This article is adapted from Corporate Law and Law Firm Theory: Reconstruction of Corporations, Shareholders, Directors, Owners and Investors, part of the Routledge Series on the Economics of Legal Relationships, ISBN 9780367895532.
For decades, even centuries, whether in legal, accounting, or economics, we have believed that shareholders own companies, that shareholders are beneficial owners of the company, that shareholders are remaining beneficiaries, that directors are the representatives of shareholders, and that directors are trustees of Are shareholders. But where is the evidence or legal arguments to support these beliefs? There is nothing there. The evidence and legal arguments actually prove otherwise. Shareholders do not own any companies. Shareholders are not beneficial owners. Shareholders are not residual plaintiffs. Directors are not representatives of shareholders. And directors are not trustees of shareholders.
Shareholders are considered to be the owners of the company. However, the most important aspects of private property are the exclusive and exclusive rights of use. So if I own land or a car and you enter the land I own without my permission or drive away in my car, you could be arrested and detained or incarcerated for abuse or theft. Unless otherwise agreed, a partner can enter the partnership property without permission, since the partners are co-owners and can use the partnership property for the partnership business.
An act is proof that someone owns land. A title for a car is proof that someone owns the car. However, a stock stake is not evidence that someone owns the company. If a shareholder of a company enters the company’s property without their permission or attempts to use the company’s property, they may be arrested for not owning the company and having no exclusive or exclusive right to use the company or its property. A shareholder only owns (x / n) percent of the shares issued, not (x / n) percent of the company. Otherwise a violation of the property right applies. There is no legal argument to suggest that shareholders own companies that do not violate property law.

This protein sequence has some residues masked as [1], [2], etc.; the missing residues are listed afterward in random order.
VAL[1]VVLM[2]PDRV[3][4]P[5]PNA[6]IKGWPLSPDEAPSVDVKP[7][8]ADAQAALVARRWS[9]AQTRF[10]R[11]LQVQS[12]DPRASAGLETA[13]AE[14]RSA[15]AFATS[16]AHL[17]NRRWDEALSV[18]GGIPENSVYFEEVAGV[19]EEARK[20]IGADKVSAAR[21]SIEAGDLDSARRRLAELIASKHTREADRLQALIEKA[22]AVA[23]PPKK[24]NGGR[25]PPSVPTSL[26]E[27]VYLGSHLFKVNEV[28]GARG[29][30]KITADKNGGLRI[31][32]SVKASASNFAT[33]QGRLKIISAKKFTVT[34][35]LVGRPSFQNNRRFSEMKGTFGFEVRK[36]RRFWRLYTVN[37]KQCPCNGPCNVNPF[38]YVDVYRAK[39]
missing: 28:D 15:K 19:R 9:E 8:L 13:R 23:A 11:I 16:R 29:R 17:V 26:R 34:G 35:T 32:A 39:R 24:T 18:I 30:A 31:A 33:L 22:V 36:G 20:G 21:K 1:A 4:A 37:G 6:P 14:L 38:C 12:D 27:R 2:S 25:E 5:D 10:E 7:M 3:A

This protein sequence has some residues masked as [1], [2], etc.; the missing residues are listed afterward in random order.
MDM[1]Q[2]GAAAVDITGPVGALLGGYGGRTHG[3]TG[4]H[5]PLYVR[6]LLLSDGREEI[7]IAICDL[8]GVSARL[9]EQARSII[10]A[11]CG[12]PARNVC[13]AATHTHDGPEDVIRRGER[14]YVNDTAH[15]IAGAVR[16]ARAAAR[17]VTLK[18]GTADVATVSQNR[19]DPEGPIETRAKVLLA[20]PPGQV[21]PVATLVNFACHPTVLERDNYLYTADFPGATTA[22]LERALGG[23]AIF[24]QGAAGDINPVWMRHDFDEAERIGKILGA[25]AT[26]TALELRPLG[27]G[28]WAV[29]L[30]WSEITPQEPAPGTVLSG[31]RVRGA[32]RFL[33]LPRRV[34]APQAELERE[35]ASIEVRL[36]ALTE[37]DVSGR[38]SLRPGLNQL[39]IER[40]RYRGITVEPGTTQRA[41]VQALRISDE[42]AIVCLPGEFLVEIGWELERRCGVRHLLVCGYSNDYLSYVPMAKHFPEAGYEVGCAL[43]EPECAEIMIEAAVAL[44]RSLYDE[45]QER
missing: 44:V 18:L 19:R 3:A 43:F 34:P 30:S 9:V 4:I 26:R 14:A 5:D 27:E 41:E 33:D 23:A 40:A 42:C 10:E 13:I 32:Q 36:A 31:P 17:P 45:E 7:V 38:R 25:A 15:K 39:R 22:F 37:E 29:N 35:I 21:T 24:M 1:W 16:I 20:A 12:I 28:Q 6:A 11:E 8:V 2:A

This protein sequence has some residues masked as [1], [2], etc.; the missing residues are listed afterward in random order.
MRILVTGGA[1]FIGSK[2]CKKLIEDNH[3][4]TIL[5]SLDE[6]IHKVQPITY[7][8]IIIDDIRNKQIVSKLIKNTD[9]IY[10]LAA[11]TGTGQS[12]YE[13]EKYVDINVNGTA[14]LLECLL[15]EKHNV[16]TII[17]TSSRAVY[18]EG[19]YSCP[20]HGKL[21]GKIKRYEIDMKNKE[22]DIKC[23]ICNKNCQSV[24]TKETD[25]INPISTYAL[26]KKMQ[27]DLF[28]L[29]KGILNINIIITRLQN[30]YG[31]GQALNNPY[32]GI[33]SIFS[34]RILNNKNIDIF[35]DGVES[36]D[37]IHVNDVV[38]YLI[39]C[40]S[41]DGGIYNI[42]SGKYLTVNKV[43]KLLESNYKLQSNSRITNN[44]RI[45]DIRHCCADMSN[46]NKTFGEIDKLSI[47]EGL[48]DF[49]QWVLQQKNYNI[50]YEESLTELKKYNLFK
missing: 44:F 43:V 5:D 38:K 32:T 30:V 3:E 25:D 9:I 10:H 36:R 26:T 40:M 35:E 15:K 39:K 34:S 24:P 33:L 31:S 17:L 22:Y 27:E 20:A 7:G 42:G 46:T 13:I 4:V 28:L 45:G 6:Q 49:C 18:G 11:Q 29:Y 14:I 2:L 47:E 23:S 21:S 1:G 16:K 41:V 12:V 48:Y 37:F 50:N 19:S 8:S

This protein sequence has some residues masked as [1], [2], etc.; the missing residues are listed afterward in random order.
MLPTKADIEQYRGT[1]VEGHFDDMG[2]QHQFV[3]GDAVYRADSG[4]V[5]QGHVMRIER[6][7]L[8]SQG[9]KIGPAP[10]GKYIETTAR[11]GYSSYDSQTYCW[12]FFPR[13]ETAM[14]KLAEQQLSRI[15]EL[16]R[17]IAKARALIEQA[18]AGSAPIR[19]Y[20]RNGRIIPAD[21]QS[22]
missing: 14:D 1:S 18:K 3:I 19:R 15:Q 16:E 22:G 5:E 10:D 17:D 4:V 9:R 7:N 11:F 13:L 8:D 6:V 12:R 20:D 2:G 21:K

Shareholders are deemed to be the remaining beneficiaries, that is, beneficiaries based on claims from creditors. A company’s balance sheet shows that assets are equal to liabilities plus equity, or that assets minus liabilities are equal to equity. So equity is simply net worth. The equity remains after the claims of the creditors have been met.
It is undeniable that the company owns all of its assets. It is also undisputed that the company owes the liabilities and is solely responsible for paying them. Therefore, it is undeniable that the company owns the net worth as well as the total assets. However, net worth is simply equity.
In the areas of law, economics and especially accounting, equity is referred to as equity. But how is it possible to convert the company’s net assets into shareholders’ equity? Even Voldemort could not achieve such a transformation. The correct accounting equation is: assets are liabilities plus corporate capital, not equity. It is the company that owns the equity, not the shareholders. Shareholders have no residual claim against the equity, ie the net assets of the company.
Buying shares from the company through an initial public offering (IPO) is a contract, just as buying a bond from the company is a contract. Buyers of bonds (and other creditors) have interest and capital claims against the company, which can be asserted in court. If the company fails to pay the interest or principal, the creditors can sue the company and obtain a judgment against them.